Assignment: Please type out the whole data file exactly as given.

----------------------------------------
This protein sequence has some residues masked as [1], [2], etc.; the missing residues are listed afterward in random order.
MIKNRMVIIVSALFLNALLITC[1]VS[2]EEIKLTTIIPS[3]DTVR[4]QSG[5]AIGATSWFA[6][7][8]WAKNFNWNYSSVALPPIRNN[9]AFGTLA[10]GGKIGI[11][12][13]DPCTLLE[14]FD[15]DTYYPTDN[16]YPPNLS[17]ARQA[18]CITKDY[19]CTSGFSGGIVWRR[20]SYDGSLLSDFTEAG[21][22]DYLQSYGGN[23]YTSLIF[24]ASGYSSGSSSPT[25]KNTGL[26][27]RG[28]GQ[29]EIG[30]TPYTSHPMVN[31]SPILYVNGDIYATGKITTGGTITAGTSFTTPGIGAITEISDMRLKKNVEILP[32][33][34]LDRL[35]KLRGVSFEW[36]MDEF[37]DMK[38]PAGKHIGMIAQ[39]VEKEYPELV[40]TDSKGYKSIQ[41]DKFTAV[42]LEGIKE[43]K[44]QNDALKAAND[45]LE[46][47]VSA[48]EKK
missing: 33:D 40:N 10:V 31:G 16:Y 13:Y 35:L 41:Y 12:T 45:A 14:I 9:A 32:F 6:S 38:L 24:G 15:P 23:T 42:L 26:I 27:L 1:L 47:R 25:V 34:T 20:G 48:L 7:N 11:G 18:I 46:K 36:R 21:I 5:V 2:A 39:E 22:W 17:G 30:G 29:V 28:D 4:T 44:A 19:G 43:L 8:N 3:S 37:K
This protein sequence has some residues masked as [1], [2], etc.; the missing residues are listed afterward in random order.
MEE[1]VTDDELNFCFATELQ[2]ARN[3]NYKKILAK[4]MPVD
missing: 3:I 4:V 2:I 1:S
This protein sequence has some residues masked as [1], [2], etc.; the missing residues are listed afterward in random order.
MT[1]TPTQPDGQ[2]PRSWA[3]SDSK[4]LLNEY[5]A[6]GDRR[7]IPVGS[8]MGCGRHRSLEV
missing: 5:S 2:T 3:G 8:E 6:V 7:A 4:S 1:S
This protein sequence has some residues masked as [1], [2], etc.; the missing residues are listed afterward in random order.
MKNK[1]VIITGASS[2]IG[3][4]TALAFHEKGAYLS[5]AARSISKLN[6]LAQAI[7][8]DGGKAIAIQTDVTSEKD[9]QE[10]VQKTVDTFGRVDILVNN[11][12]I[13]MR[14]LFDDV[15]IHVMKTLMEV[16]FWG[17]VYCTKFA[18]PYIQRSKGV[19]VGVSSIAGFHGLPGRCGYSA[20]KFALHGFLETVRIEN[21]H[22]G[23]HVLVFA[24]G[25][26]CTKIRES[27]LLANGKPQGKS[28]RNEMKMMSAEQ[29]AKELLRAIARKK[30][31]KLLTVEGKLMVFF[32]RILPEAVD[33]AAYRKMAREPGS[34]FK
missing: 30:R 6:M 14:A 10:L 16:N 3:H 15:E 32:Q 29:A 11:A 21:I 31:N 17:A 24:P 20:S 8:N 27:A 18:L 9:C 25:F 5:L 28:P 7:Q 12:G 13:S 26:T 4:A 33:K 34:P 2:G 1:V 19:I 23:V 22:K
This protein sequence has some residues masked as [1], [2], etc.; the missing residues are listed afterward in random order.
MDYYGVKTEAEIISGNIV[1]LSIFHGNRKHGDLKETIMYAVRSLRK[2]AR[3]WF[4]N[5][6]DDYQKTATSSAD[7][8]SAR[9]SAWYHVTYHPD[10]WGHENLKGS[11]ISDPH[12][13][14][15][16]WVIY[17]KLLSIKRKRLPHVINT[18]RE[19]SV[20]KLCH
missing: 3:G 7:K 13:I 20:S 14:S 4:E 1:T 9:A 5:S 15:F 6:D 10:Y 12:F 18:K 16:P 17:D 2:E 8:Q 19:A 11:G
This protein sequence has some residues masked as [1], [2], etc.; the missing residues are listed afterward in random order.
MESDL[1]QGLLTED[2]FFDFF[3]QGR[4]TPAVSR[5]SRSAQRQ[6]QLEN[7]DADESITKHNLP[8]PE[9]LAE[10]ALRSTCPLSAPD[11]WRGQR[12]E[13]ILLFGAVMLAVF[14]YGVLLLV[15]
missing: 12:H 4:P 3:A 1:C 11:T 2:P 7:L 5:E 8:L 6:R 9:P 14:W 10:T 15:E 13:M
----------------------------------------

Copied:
This protein sequence has some residues masked as [1], [2], etc.; the missing residues are listed afterward in random order.
MIKNRMVIIVSALFLNALLITC[1]VS[2]EEIKLTTIIPS[3]DTVR[4]QSG[5]AIGATSWFA[6][7][8]WAKNFNWNYSSVALPPIRNN[9]AFGTLA[10]GGKIGI[11][12][13]DPCTLLE[14]FD[15]DTYYPTDN[16]YPPNLS[17]ARQA[18]CITKDY[19]CTSGFSGGIVWRR[20]SYDGSLLSDFTEAG[21][22]DYLQSYGGN[23]YTSLIF[24]ASGYSSGSSSPT[25]KNTGL[26][27]RG[28]GQ[29]EIG[30]TPYTSHPMVN[31]SPILYVNGDIYATGKITTGGTITAGTSFTTPGIGAITEISDMRLKKNVEILP[32][33][34]LDRL[35]KLRGVSFEW[36]MDEF[37]DMK[38]PAGKHIGMIAQ[39]VEKEYPELV[40]TDSKGYKSIQ[41]DKFTAV[42]LEGIKE[43]K[44]QNDALKAAND[45]LE[46][47]VSA[48]EKK
missing: 33:D 40:N 10:V 31:G 16:Y 13:Y 35:L 41:Y 12:T 45:A 14:I 9:A 32:F 6:S 38:L 24:G 15:P 23:T 42:L 26:I 27:L 1:L 47:R 25:V 34:T 20:G 48:L 7:N 11:G 18:I 46:K 36:R 21:I 5:V 2:A 39:E 22:W 17:G 30:G 29:V 28:D 4:T 44:A 19:G 43:L 8:N 3:S 37:K
This protein sequence has some residues masked as [1], [2], etc.; the missing residues are listed afterward in random order.
MEE[1]VTDDELNFCFATELQ[2]ARN[3]NYKKILAK[4]MPVD
missing: 3:I 4:V 2:I 1:S
This protein sequence has some residues masked as [1], [2], etc.; the missing residues are listed afterward in random order.
MT[1]TPTQPDGQ[2]PRSWA[3]SDSK[4]LLNEY[5]A[6]GDRR[7]IPVGS[8]MGCGRHRSLEV
missing: 5:S 2:T 3:G 8:E 6:V 7:A 4:S 1:S
This protein sequence has some residues masked as [1], [2], etc.; the missing residues are listed afterward in random order.
MKNK[1]VIITGASS[2]IG[3][4]TALAFHEKGAYLS[5]AARSISKLN[6]LAQAI[7][8]DGGKAIAIQTDVTSEKD[9]QE[10]VQKTVDTFGRVDILVNN[11][12]I[13]MR[14]LFDDV[15]IHVMKTLMEV[16]FWG[17]VYCTKFA[18]PYIQRSKGV[19]VGVSSIAGFHGLPGRCGYSA[20]KFALHGFLETVRIEN[21]H[22]G[23]HVLVFA[24]G[25][26]CTKIRES[27]LLANGKPQGKS[28]RNEMKMMSAEQ[29]AKELLRAIARKK[30][31]KLLTVEGKLMVFF[32]RILPEAVD[33]AAYRKMAREPGS[34]FK
missing: 30:R 6:M 14:A 10:L 16:N 3:H 15:E 32:Q 29:A 11:A 21:I 31:N 17:A 24:P 20:S 8:N 27:A 18:L 9:C 25:F 5:L 28:P 7:Q 12:G 13:S 26:T 4:A 33:K 34:P 2:G 1:V 19:I 23:V 22:K
This protein sequence has some residues masked as [1], [2], etc.; the missing residues are listed afterward in random order.
MDYYGVKTEAEIISGNIV[1]LSIFHGNRKHGDLKETIMYAVRSLRK[2]AR[3]WF[4]N[5][6]DDYQKTATSSAD[7][8]SAR[9]SAWYHVTYHPD[10]WGHENLKGS[11]ISDPH[12][13][14][15][16]WVIY[17]KLLSIKRKRLPHVINT[18]RE[19]SV[20]KLCH
missing: 3:G 7:K 13:I 20:S 14:S 4:E 1:T 9:A 5:S 15:F 6:D 10:Y 12:F 18:K 16:P 17:D 2:E 8:Q 19:A 11:G
This protein sequence has some residues masked as [1], [2], etc.; the missing residues are listed afterward in random order.
MESDL[1]QGLLTED[2]FFDFF[3]QGR[4]TPAVSR[5]SRSAQRQ[6]QLEN[7]DADESITKHNLP[8]PE[9]LAE[10]ALRSTCPLSAPD[11]WRGQR[12]E[13]ILLFGAVMLAVF[14]YGVLLLV[15]
missing: 12:H 4:P 3:A 1:C 11:T 2:P 7:L 5:E 8:L 6:R 9:P 14:W 10:T 15:E 13:M